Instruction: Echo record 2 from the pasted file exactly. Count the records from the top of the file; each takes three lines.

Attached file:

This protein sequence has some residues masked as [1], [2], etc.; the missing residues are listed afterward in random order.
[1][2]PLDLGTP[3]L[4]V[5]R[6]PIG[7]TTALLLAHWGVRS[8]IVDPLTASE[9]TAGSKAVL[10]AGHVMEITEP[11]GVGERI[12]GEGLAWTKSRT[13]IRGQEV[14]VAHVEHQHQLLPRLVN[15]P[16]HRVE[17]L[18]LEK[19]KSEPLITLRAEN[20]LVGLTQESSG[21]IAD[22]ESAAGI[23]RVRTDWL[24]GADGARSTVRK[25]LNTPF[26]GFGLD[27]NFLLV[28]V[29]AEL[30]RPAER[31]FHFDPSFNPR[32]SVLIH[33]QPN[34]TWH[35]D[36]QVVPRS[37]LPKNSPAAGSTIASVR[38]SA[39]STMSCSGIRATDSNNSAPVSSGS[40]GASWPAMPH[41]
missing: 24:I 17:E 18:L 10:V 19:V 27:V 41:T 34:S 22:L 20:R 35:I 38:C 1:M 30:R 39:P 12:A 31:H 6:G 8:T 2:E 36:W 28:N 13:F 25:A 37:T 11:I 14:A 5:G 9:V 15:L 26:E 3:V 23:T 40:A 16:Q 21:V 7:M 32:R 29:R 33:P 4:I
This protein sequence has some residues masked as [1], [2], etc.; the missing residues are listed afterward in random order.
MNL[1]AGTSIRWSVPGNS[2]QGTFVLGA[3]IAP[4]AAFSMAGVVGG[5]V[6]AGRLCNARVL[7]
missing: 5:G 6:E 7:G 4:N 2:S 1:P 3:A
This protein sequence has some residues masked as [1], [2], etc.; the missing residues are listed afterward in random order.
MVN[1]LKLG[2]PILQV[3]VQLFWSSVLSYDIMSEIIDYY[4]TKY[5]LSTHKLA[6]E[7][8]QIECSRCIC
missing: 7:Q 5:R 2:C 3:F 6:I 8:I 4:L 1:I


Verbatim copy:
This protein sequence has some residues masked as [1], [2], etc.; the missing residues are listed afterward in random order.
MNL[1]AGTSIRWSVPGNS[2]QGTFVLGA[3]IAP[4]AAFSMAGVVGG[5]V[6]AGRLCNARVL[7]
missing: 5:G 6:E 7:G 4:N 2:S 1:P 3:A